Druk Path is a short five days moderate trek offering great views, with trail leading from Paro to Thimphu or vice versa, crossing the chain of mountains that separates the two valleys. The route is sparsely inhabited by nomadic yak herders and passes through gorgeous natural landscape of blue pine forests, high ridges and pristine lakes while also providing opportunity to visit ancients lhakhangs (temples), Dzongs and villages. There are wonderful lakes en route teeming with fish and the area is particularly famous for its alpine pastures and spectacular rhododendron forests, which bloom in April & May. In the clear weather of late autumn and spring there are great views of the Himalayas especially Mount. Gangkar Puensum, the highest un-scaled peak in the world.
Season : The recommended months for this trek are March to June and September to November.
Day 01 : Arrive Paro
The flight to Paro is one of the most spectacular in entire Himalayas. Whether flying along the Himalayan range from Kathmandu or over the foothills from Kolkatta, the journey offers fascinating views and an exciting descent into the Kingdom. Bhutan’s first gift, as you disembark from the aircraft will be cool, clean fresh mountain air. After immigration formalities and baggage collection, you will be met by our representative, and afterwards transfer to the hotel.
Situated in north-western part of the country, the enchanting valley of Paro is rich in culture , scenic beauty and abounds in myths & legends. The valley is home to many of Bhutan’s oldest temples and monasteries, the country’s international airport and the national museum.
Afternoon visit to Rinpung Dzong, meaning (‘fortress of the heap of jewels’), which has a long and fascinating history. Along the wooden galleries lining the inner courtyard are fine wall paintings illustrating Buddhist lore such as four friends, the old man of long life, the wheel of life, scenes from the life of Milarepa, Mount. Sumeru and other cosmic Mandala. Part of Bernardo Bertolucci’s movie, ‘Little Buddha,’ was filmed inside this dzong.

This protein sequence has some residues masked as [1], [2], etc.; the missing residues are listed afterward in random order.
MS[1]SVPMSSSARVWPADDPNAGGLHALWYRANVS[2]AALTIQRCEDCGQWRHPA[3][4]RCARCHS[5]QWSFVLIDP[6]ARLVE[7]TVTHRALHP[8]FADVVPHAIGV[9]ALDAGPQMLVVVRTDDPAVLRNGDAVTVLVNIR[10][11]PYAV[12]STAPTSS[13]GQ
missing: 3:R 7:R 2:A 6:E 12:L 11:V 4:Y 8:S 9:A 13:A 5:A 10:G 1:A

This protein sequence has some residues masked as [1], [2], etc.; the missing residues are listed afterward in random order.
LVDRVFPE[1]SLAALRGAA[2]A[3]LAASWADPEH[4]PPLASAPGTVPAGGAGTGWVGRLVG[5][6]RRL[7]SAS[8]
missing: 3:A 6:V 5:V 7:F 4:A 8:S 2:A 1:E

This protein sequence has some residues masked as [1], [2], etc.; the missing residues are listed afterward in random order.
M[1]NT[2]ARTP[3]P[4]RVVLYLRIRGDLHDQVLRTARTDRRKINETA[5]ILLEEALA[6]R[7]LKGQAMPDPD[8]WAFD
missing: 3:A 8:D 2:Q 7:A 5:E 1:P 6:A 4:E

Then drive to 7th century Kyichu Lhakhang, one of the 108 temples built in the Himalayas by Tibetan King, Songtsen Gampo. The building of this temple marks the introduction of Buddhism in Bhutan.
Evening an exploratory walk around main street and market area.
Overnight at the hotel in Paro. (Altitude 2,280m)
Day 02 : Paro
After breakfast, embark on a walking excursion to Taktshang Monastery (approx. 5 hours, round trip walk). Taktshang is one of the most famous of Bhutan’s monasteries, perched on the side of a cliff 900m above the Paro valley floor. It is said that Guru Rinpoche arrived here on the back of a tigress and meditated at this monastery and hence it is also called ‘Tiger’s Nest’. This site has been recognised as a most sacred place and visited by Shabdrung Ngawang Namgyal in 1646 and now visited by all Bhutanese at least once in their lifetime.
Later in the afternoon, drive end of the Valley to the base of Drukgyel Dzong, a 17th century fortress burned down in the early 1950s. Here we will also see the beautiful typical farm house. Bhutanese farmhouses are very colorful, decorative and traditionally built without the use of single nail. The majority of the population of Bhutan continues to live as it has for centuries – in small isolated farms and hamlets, surrounded by terraced fields of rice, maize and buckwheat.
Overnight at the hotel in Paro. (Altitude 2,280m)
Day 03 : Paro – Jele Dzong, 8 km, approx 4 hours walk
Morning visit Ta Dzong, the National museum, holding fascinating collection of art, relics, religious thangkha paintings, handicrafts, masks, costumes, armour and Bhutan’s exquisite postage stamps. The visit will provide an insight into the rich and unique cultural heritage and tradition of Bhutan.